The delivery was for 14121 Jackson. No one ever answered the doorbell, though he heard footfalls, murmurings.
He left three notes before returning the package to the warehouse. Normally Meyer placed the necessary calls (remember, we lose money every time somebody's not home); this time Mac waited until Meyer wouldn't be in the office and called himself, curious. A cheery female voice answered "YWCA," and advised him business hours were over before hanging up.
Mac calculated from the map in his mind and figured out that was directly across the street from the given address. A wrong number on the form? On the next run he stopped there first.
Jackson was a four lane street, in this area besotted with funeral homes and insurance offices and convenience groceries of a sixties-era construction style. The Y office building was once a home, ornate. It had columns along the front porch and a brass plaque by the door Mac intended to read at a later time.
Inside the lobby his steps echoed through the foyer, which was open to the second floor. People moved about, eyeing him quickly, then on with the place-to-place details of their work. No one stopped; as he advanced to explain his mission they would disappear. "Scuse me." "Just a moment please."
Finally an official looking black woman with a friendly smile came down the carpeted steps of the curved stairway. Mac explained himself at length, holding up the brown-wrapped shoebox-sized package. She seemed concerned at the mention of the address; he pointed through the glass windows at the blue two-story house across the street. The woman could not accept responsibility for claiming it. Edgy. She would have to get a "Miz Gish," indicating a restricted region upstairs. "But she iz on the phone right now. Could you please have a seat?"
"Can't you sign it?"--Mac worried about the time and Meyer getting on to him about being too polite. "I had better get her for you. It'll be a minute, honey." Honey. Mac liked that. She went up the stairs. He wandered around the lobby. A receptionist's desk in a small office to the side was unoccupied. He read the mimeographed comic strips taped to filing cabinets, laughing at the faces, if not quite the punch lines. There was a coffee can on the desk requesting donations. He bent to read the handwritten label. Battered Women's Shelter.
Mrs. Gish came down, clearly irritated. She was old and widehipped. "Now why can't--" She snatched the package from Mac and squinted at the printed address. "Oh." The black woman angled behind her, as if to hide from the package. Mrs. Gish looked once quickly out across the street and then back to Mac. "Oh. I will sign for you, sir." She reached unsurely.
Aha. Mac held back, waving the package a little.
"That building there," indicating across the street, "that, that must be where the women who get beat up by their husbands go to, isn't it." The elder woman watched him, dismayed, then glared at the black woman as if all this were somehow her fault. The black woman darted off up the stairs, shaking her head. "Mmm-mmm."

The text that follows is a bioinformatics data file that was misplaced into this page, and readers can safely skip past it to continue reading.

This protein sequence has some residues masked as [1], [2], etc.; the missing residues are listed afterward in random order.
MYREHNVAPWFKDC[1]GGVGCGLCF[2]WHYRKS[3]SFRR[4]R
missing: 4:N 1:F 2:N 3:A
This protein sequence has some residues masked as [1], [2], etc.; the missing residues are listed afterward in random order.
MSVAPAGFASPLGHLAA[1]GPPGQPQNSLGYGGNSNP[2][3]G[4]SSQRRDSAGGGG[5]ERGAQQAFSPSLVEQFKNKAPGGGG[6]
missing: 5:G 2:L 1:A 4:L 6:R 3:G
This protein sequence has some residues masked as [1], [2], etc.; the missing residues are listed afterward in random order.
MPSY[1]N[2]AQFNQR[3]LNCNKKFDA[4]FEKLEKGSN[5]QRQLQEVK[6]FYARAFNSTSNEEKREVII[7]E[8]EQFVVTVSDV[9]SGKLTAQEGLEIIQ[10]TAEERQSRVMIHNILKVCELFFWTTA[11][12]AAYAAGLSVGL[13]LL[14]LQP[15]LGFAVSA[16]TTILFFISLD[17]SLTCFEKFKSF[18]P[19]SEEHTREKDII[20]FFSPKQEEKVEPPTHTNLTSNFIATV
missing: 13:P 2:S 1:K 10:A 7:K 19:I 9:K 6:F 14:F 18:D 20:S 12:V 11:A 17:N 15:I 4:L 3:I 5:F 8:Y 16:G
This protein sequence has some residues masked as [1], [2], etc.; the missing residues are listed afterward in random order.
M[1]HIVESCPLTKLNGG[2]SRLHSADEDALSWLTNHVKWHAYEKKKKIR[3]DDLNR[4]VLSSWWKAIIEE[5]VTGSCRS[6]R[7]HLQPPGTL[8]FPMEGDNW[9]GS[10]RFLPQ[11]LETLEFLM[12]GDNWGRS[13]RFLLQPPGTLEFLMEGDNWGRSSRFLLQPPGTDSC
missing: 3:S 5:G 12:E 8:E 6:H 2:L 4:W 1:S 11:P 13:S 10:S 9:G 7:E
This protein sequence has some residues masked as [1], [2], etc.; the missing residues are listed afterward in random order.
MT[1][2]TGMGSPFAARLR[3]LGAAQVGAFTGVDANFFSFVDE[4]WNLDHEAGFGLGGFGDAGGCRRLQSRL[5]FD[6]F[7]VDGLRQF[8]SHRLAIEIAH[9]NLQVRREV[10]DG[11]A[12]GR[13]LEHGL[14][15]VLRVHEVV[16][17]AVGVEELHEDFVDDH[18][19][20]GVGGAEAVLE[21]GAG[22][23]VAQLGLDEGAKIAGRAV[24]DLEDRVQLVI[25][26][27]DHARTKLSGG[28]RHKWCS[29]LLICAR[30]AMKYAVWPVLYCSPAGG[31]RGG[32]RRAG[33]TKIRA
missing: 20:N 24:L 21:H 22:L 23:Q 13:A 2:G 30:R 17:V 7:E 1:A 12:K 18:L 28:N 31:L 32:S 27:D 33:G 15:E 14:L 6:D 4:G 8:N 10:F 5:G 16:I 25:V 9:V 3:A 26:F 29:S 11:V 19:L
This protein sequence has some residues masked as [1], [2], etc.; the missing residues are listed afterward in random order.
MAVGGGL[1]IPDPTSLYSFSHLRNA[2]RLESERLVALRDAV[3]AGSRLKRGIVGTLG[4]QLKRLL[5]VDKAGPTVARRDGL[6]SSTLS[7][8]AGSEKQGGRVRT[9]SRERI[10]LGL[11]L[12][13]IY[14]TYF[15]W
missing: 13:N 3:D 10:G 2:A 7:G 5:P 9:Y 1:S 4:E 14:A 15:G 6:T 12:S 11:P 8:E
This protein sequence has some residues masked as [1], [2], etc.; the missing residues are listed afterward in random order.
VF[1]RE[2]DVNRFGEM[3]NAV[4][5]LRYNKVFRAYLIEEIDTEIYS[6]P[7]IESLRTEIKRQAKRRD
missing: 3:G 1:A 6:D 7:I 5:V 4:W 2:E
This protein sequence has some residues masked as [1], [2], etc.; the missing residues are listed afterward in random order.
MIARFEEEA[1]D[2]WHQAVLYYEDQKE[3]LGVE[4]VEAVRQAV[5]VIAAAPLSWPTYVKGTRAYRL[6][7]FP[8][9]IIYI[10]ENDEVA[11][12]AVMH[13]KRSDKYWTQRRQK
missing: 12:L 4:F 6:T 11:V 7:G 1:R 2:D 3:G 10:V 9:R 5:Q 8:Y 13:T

"That information is not public knowledge, sir. Can I take the package from you, puh-leaze." Mac beamed. He had watched Kelly's TV report, the onscreen glass-prisms they use to mask the faces of victims. The location was kept secret to prevent reprisals. Mrs. Gish's eyes skittered. She was supremely agitated, some entire war lost.
Mac thought: secret knowledge. "It's okay. I'm cool." But not for long.
At supper (Sybil's spoon-stirred peanut butter and apple jelly sandwiches) Mac was surprised and a little gratified at the joy this news seemed to give Cooper.
"You shittin' me. You have got to be shittin' me. So that's the place?" Sybil rattled spoons loudly in the sink.
Later Cooper took Mac out to the Siesta, a college bar on the verge of falling into DeSiard bayou. Mac found himself treated, as if it was his birthday. Then, after an hour of steady pitchers, Cooper drove to the location.
"It's supposed to be secret," Mac said, worried. He would not want the widehipped woman to come after him.
"Relax. This is just a little fun. Nobody hurt." Cooper sniggered. He sounded like a cartoon groundhog with a rented van full of explosives and pulled into the darkened driveway.
Producing a pistol from the glove compartment, he leaped out. He ordered Mac to scoot over to the driver's side and turn the pickup around so that it pointed directly into Jackson street. Mac did. Cooper waited until the truck was ready, then ran to the barred front door and rang the bell.
He began to scream "Bitch! Hey bitch! I know you're in there. Let me in!" Cooper shook the bars, cackling, grinning back toward Mac. The sound of pandemonium inside on the wooden floors. A child peered backlit through pink curtains and was jerked away. "Daddy! Daddy!"
Cooper leaped off the porch and ran to the side and banged on the barred windows. Lights went on and off in the rooms. He yelled more imprecations. "I'm going to shoot your ass! You get out of there right now! We're going home, babe!" He fired the pistol in the air. Heartrending screams. In the distance, a siren.
Cooper sprinted to the truck where Mac had the motor running. "Let's get out of here!" Mac was shaking; Cooper cackled hysterically, oblivious to his silent distress. Mac drove quickly, but controlled. The cruiser passed them at Grammont.
Mac did not wave. "That's Broun," he whispered, as if he might be heard. Tears of mirth drained into Cooper's moustache. Mac took the long way around, 6th and Park to the bypass, ostensibly evasive.
Back at the Siesta, Cooper began on the drafts again, all laughed out, pensive. "You know, I bet we could get money for that information," he said, quite soberly.